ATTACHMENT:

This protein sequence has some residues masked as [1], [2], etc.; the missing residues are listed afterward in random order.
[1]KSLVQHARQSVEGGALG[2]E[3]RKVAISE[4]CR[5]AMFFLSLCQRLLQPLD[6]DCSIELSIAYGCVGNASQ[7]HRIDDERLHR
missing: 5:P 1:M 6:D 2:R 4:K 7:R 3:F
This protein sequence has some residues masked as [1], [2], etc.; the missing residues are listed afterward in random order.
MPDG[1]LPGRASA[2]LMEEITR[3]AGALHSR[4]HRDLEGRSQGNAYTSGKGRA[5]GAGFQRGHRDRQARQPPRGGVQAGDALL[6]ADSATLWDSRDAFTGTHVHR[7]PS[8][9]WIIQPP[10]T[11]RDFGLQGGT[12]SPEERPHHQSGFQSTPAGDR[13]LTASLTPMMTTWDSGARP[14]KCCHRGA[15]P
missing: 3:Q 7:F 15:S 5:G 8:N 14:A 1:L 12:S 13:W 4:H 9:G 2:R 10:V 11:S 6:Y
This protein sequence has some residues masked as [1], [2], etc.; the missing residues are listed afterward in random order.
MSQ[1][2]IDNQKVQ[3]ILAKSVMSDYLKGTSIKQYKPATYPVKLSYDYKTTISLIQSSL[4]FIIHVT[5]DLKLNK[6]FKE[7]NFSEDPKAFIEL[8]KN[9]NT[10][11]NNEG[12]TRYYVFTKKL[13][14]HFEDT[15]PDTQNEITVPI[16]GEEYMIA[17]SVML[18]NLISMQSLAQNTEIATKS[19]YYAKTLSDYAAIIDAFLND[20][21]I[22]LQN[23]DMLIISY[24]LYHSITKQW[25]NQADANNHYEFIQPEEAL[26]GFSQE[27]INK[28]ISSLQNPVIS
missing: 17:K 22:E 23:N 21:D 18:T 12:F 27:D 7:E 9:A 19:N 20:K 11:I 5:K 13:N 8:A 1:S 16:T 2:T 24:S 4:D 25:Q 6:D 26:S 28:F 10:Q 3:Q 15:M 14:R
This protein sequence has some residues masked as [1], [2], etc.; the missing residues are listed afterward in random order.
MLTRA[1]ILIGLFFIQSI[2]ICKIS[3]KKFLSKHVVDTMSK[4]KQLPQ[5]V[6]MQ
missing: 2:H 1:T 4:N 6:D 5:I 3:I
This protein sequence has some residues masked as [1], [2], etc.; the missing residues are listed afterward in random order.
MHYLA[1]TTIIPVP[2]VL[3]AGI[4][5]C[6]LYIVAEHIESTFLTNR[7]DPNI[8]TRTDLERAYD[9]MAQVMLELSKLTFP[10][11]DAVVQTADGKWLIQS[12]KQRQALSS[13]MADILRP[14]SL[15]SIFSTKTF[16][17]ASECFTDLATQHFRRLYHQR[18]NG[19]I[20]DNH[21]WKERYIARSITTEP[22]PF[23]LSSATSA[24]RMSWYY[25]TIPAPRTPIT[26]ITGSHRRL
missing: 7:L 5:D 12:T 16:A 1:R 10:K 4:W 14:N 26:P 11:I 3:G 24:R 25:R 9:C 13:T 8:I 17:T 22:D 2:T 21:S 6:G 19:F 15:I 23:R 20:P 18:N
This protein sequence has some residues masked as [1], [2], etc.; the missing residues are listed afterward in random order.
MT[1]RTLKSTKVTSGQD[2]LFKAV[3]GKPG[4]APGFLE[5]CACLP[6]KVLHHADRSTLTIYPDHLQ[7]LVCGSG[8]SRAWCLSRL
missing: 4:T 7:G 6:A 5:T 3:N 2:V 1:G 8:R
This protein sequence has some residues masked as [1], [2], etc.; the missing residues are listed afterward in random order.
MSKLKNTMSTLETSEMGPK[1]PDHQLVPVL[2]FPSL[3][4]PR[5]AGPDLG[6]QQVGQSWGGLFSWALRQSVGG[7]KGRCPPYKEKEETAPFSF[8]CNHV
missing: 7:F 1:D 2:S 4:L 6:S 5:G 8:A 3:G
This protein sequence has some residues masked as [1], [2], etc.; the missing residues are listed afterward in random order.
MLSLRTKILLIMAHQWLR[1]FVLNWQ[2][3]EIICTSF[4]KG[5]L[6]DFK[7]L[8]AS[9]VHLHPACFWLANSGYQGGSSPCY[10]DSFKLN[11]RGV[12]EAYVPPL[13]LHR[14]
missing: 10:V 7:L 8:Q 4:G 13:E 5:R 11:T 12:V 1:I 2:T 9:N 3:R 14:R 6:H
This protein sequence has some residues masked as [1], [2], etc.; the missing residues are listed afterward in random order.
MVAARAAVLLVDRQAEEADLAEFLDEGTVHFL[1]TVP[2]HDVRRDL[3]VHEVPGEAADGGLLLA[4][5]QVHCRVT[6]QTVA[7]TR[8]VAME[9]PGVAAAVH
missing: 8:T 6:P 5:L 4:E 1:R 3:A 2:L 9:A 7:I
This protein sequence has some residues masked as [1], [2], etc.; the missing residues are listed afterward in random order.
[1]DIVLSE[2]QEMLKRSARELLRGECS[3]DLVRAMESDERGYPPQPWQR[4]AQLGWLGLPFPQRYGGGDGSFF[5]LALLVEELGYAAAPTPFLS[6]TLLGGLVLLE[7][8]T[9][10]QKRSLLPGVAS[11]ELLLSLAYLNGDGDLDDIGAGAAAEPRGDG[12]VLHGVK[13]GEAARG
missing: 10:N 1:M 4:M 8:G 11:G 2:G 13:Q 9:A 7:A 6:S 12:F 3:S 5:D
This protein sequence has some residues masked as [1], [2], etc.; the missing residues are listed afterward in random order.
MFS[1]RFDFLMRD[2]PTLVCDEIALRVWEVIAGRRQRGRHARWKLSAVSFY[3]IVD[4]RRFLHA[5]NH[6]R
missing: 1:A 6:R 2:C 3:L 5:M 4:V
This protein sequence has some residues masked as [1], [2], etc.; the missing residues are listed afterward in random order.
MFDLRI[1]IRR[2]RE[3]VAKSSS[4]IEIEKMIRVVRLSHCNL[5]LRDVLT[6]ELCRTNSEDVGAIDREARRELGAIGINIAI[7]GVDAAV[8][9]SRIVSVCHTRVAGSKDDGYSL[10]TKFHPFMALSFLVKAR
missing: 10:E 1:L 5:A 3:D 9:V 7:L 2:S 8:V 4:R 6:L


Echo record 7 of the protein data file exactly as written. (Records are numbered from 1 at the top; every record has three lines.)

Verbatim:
This protein sequence has some residues masked as [1], [2], etc.; the missing residues are listed afterward in random order.
MSKLKNTMSTLETSEMGPK[1]PDHQLVPVL[2]FPSL[3][4]PR[5]AGPDLG[6]QQVGQSWGGLFSWALRQSVGG[7]KGRCPPYKEKEETAPFSF[8]CNHV
missing: 7:F 1:D 2:S 4:L 6:S 5:G 8:A 3:G